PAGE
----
One of the Greatest War Correspondents of the 20th Century: Martha Gellhorn

In theme with Memorial Day, USA Today highlighted a new HBO movie, Hemingway & Gellhorn, starring Clive Owen as Hemingway, and Nicole Kidman as Martha Gellhorn, Hemingway’s his third wife. Gellhorn had an amazing life.  As Nicole Kidman says, “Her main thrust as a woman was not as a mother or a wife. It was as… 

…a career woman, a journalist, and a war correspondent.”  Here are a few details of her life:

-She was an American novelist, travel writer and journalist, and one of the greatest war correspondents of the 20th century.

-She reported on “virtually every major world conflict that took place during her 60-year career.”

-She and Hemingway met in 1936, and later bonded in “Madrid, where both had traveled for the Spanish Civil War.”  They married in December, 1940, had a 4 year contentious marriage before divorcing in 1945.

-She was fiercely intelligent and independent, and when Hemingway wanted her to stay in Cuba while he writes, she had a “hunger to see and cover the world” — and did. When he tried to block her to travel to cover the D-Day Invasion, “she told him she had had enough.”

-As a journalist, she “had a gift for writing about how the turmoil of war affected ordinary people” and “wrote brilliantly about the effects of war and unhappiness and loneliness and poverty on people who had been attacked.”

-When she was about 40 years old, she adopted a boy from an Italian orphanage. Ok..she was not childfree her whole life, but when she decided she wanted a child, she chose to raise a child who was already here in need of a home.  She did not know it, but what she did was right up the alley of The Offspring Assumption I talk about in The Baby Matrix!

-At age 89, she committed suicide, after a battle with cancer and near total blindness.

According to the movie’s director, Philip Kaufman, Gellhorn was “sort of lost by history,” and he hopes the movie will bring people back to reading Gellhorn and recognizing her bravery… and brilliance.

She is a woman I wish I could have known, as well as a life long friend of hers…of Eleanor Roosevelt.

Read any of Gellhorn’s work? It’s on my reading list for sure.

3 thoughts on “One of the Greatest War Correspondents of the 20th Century: Martha Gellhorn

  1. From Laura–Addendum to this post: I watched the HBO movie last night, and have a theory about why Gellhorn ended up adopting a child later in life. In her war correspondent work she witnessed a lot of children see their parents die, have nowhere to go, have no family, etc. It really got to her. Maybe she was moved to adopt a child to save a child herself after seeing so many be abandoned during war…the movie is worth the watch – interesting characters and lives, and a piece of history definitely worth knowing more about…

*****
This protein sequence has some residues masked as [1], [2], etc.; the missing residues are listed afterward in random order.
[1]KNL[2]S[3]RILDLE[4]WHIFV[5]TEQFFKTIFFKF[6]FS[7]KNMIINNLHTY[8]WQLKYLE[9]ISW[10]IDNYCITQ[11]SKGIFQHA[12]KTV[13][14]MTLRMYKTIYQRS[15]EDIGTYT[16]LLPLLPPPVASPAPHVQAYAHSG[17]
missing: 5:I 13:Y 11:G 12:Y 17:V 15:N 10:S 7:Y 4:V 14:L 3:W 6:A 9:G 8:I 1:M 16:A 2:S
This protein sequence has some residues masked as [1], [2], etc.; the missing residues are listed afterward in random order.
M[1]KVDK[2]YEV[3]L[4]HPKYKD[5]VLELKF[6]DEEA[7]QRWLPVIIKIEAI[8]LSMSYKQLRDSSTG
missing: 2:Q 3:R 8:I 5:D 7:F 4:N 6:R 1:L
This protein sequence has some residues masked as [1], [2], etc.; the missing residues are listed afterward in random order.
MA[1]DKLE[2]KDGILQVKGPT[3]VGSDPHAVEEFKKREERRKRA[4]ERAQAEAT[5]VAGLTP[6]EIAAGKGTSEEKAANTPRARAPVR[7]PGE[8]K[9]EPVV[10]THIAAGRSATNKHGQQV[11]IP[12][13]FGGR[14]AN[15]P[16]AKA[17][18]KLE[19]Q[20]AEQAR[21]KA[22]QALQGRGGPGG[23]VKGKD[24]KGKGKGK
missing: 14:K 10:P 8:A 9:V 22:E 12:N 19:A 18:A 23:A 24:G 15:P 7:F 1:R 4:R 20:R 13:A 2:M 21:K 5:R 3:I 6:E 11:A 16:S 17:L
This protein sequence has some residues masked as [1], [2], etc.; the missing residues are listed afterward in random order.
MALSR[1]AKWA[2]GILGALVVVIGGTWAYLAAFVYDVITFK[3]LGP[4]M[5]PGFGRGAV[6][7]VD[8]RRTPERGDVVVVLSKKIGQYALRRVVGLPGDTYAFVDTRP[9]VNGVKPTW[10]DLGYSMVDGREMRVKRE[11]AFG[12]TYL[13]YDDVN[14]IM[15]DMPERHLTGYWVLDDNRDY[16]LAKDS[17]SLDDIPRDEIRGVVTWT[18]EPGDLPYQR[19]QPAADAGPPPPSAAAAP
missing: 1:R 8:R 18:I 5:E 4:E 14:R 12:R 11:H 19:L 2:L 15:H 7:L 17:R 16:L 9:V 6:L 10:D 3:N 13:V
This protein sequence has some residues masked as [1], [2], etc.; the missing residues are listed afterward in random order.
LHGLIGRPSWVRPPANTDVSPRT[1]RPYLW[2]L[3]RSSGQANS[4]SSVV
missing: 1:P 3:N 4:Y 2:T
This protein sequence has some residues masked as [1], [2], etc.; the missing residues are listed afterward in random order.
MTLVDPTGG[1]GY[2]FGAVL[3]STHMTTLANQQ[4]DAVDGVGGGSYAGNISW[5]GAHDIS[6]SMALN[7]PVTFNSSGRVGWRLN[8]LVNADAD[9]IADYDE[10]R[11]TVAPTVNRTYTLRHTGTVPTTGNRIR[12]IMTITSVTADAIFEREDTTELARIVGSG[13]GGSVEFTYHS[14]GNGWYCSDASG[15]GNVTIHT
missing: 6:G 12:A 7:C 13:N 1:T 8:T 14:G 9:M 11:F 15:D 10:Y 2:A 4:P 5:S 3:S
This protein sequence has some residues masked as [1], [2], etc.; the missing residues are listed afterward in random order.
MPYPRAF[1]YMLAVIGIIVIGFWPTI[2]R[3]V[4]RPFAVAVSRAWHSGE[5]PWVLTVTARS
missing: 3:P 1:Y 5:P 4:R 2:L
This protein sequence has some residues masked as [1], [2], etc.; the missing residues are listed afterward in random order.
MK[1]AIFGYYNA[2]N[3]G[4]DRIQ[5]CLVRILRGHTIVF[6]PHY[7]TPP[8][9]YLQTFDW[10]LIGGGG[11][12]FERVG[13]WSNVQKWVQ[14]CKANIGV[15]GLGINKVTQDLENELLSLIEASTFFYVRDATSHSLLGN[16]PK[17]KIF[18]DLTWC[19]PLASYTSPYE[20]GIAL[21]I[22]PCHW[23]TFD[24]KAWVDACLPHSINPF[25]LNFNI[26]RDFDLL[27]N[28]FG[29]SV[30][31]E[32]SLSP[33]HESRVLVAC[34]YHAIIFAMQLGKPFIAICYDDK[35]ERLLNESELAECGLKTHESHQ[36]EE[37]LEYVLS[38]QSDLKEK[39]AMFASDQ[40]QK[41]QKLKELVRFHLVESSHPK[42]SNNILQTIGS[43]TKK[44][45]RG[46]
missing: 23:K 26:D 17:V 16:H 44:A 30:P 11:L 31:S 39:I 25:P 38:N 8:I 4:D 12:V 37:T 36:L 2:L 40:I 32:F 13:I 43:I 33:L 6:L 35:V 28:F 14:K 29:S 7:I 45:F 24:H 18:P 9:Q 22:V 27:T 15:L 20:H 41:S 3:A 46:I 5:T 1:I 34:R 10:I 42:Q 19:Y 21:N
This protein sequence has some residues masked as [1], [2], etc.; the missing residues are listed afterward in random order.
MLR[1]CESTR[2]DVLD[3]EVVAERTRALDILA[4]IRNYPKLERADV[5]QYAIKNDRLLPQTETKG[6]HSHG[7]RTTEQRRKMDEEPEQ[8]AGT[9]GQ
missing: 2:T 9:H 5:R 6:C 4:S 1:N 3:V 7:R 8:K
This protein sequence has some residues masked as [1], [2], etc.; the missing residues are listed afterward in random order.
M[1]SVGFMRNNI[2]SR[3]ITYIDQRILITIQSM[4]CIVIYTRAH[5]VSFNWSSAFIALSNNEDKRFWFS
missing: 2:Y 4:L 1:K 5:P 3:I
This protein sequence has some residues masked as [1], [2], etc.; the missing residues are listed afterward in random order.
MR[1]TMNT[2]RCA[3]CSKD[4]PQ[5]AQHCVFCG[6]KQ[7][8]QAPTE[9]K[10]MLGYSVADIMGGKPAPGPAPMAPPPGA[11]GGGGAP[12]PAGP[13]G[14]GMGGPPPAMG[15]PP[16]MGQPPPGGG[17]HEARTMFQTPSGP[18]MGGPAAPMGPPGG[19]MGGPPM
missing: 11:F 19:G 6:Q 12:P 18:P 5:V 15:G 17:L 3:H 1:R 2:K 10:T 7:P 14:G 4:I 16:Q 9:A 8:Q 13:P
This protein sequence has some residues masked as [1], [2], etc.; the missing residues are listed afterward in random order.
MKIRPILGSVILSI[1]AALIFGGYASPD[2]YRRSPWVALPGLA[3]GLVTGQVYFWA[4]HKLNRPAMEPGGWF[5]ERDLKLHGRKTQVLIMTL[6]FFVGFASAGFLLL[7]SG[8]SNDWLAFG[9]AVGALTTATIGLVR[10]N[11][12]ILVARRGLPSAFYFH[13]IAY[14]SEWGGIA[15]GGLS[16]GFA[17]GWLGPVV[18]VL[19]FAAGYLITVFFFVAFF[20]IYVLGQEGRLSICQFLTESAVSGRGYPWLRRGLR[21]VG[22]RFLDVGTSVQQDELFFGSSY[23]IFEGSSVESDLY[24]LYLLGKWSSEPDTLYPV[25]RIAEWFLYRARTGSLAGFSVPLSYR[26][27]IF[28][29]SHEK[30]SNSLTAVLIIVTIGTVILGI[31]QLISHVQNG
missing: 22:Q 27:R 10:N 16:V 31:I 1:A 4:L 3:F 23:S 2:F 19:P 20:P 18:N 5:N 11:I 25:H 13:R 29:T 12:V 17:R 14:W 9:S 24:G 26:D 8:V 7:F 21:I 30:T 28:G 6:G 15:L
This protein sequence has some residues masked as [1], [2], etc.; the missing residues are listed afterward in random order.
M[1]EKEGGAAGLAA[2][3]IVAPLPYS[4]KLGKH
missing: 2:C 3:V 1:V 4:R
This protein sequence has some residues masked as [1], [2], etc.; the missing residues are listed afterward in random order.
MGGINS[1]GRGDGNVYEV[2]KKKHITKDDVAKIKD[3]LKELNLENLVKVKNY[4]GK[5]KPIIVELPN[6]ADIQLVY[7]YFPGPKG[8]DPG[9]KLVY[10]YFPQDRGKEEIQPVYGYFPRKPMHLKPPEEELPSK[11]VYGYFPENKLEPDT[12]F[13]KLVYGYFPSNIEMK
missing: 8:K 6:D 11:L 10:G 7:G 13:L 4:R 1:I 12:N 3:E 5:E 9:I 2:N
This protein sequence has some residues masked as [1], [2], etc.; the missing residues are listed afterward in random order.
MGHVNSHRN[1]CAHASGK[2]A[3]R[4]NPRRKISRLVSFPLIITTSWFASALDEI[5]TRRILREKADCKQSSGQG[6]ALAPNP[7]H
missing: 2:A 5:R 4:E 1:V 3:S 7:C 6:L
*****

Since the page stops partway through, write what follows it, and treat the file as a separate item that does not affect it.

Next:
2. Hello,

    I skimmed a biography of Gelhorn and unfortunately recall her mother pressuring her to produce children (especially as she approached age 40) and implying that real life and everything that matters is to be found in motherhood. The fact that she adopted one as a divorced woman at that age seemed to me a way of approximating the LifeScript but also bypassing a lot of normal family life obligations (pregnancy, baby care– the child was older when she adopted him– marital relationship, housekeeping–I think boarding school was involved…). However, it did not fill up her world, or even go all that smoothly, as I recall. Reminds me of another blonde beauty who was a fearless World War II photographer and correspondent, Lee Miller, who also bowed to social expectation and, at the age of 40, produced her one child, but was not all that interested in childcare and was lost in her later years because her life that no longer contained danger or adventure. The writer Colette also waited until 40 to have her one child, and somehow I think in those cases it’s often a case of curiosity more than anything else, and since the door is closing might as well do it.

    1. Thanks for that info about her…very interesting. Imagine the pressure to be a mother in that generation..I find her to have been a brave person in so many ways. The movie and some of what I have read does say seeing the kids lose their families in war really tore her up -imagine how much of that she saw-and that too may have added to “trying on” motherhood later in life…if anyone finds out more about her feelings about adopting later in life please share~

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